#privacy: Digital fingerprint sales continue on cyber-crime marketplaces

digital fingerprint

Online criminals intent on identity theft are continuing to get help from two marketplaces on the dark web.

So-called ‘digital fingerprints’ are up for sale on the Genesis and Richlogs marketplaces, giving hackers the ingredients they need to put together watertight identity simulations to trick banks, retail giants, media sites and other online organisations.

Fraudsters are increasingly turning to identity scams, using sophisticated technology along with stolen data to adopt the appearance of a legitimate user.

Security specialists say the increase in digital fingerprints being put up for sale on illicit marketplaces illustrates the growing trend for “carding” – the practice of illegally using credit and debit card information.

In 2018, Jupiter Research found that online payment card fraud cost $22 billion, a total that is forecast to rise to $48 billion by 2023.

The jump is predicted in spite of organisations turning to increasingly sophisticated defence mechanisms designed to clamp down on online skimming software, banking Trojans and other data theft systems.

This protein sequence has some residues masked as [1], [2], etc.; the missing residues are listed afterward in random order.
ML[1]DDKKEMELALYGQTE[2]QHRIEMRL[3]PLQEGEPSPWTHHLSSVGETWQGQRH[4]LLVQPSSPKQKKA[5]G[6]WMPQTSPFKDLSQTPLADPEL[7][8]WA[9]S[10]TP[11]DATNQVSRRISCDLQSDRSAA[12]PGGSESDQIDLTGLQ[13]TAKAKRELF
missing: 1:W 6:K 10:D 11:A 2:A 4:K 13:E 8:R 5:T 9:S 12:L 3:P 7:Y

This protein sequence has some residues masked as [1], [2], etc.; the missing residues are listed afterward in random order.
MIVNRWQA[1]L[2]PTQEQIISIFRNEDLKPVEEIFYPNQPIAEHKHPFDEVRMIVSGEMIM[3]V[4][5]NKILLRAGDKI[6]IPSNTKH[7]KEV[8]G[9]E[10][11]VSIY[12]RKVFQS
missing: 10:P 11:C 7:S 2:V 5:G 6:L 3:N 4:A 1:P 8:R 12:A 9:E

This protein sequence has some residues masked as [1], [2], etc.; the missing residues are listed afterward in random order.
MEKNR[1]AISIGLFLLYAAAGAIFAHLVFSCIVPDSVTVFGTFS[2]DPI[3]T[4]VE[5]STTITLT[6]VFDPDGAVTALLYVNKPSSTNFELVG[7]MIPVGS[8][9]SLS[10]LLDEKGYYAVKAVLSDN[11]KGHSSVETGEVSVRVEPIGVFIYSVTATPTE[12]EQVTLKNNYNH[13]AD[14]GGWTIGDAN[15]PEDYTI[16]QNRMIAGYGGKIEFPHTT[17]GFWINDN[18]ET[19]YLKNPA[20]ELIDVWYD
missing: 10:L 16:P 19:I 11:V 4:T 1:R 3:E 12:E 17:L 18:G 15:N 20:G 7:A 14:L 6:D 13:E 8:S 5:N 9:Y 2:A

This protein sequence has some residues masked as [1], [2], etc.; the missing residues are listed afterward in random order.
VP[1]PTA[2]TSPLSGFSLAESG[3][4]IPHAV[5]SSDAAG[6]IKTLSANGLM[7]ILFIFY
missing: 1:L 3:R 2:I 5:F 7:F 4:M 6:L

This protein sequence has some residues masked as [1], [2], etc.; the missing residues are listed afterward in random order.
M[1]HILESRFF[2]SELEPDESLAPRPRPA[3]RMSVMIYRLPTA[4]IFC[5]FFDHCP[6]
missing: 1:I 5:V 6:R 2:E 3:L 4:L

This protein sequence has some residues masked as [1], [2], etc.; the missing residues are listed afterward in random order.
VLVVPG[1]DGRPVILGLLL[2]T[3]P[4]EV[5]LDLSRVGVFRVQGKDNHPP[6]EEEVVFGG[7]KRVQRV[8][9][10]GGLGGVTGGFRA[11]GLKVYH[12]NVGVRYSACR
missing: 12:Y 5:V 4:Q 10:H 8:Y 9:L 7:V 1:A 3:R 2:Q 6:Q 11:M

The last twenty years have seen cyber-criminals trading credit card data through dozens of online portals, the large part of which are hosted in Russia on platforms such as AlphaBay, Hansa, Dream, and Wall Street Market.

Rescator is another major data player that has overseen the transaction of hundreds of thousands of payment cards.

To combat such cyber-crime, organisations have begun to ‘digitally fingerprint’ users and devices, by recording information from over 100 data points. These can include a user’s IP address, their geographic location, time zone, device identity, OS system, battery data, cookies and even how a consumer uses their smart devices.

Tracking data of this nature can help anti-fraud organisations to identify suspicious irregularities which may hold the key to locking in on the source of fraudulent activity.

Security company Kaspersky said:

“Anti-fraud systems can check the user’s collected fingerprint against the local database of fraudster device fingerprint patterns and, if any of them should match the one being used for the online purchase attempt, the transaction will be immediately blocked.”

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